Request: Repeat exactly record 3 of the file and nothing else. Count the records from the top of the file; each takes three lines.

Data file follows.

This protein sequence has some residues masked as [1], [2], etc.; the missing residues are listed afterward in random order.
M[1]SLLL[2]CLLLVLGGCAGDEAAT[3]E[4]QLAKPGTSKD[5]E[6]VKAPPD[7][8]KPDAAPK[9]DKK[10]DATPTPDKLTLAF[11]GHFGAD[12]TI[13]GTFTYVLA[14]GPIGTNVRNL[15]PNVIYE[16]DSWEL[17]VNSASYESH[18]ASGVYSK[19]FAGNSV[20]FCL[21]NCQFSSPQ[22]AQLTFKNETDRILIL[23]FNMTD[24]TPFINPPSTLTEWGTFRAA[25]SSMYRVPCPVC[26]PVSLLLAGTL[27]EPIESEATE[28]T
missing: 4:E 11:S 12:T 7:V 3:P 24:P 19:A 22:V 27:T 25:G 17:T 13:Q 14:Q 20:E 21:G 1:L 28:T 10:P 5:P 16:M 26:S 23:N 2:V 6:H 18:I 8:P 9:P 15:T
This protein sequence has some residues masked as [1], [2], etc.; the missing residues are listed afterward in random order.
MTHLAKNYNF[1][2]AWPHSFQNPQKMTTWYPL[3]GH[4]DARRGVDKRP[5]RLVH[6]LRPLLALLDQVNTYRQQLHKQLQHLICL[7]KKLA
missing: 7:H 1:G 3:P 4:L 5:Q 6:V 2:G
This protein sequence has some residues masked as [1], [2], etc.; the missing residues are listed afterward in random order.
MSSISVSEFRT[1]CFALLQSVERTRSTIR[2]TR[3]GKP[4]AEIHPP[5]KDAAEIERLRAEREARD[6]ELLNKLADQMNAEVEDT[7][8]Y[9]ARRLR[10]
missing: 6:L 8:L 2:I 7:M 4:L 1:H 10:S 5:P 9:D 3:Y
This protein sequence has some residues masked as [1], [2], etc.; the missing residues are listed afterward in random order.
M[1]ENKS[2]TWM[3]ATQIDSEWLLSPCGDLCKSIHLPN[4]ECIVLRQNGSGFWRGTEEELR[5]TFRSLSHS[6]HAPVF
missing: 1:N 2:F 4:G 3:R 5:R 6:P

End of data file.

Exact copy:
This protein sequence has some residues masked as [1], [2], etc.; the missing residues are listed afterward in random order.
MSSISVSEFRT[1]CFALLQSVERTRSTIR[2]TR[3]GKP[4]AEIHPP[5]KDAAEIERLRAEREARD[6]ELLNKLADQMNAEVEDT[7][8]Y[9]ARRLR[10]
missing: 6:L 8:L 2:I 7:M 4:L 1:H 10:S 5:P 9:D 3:Y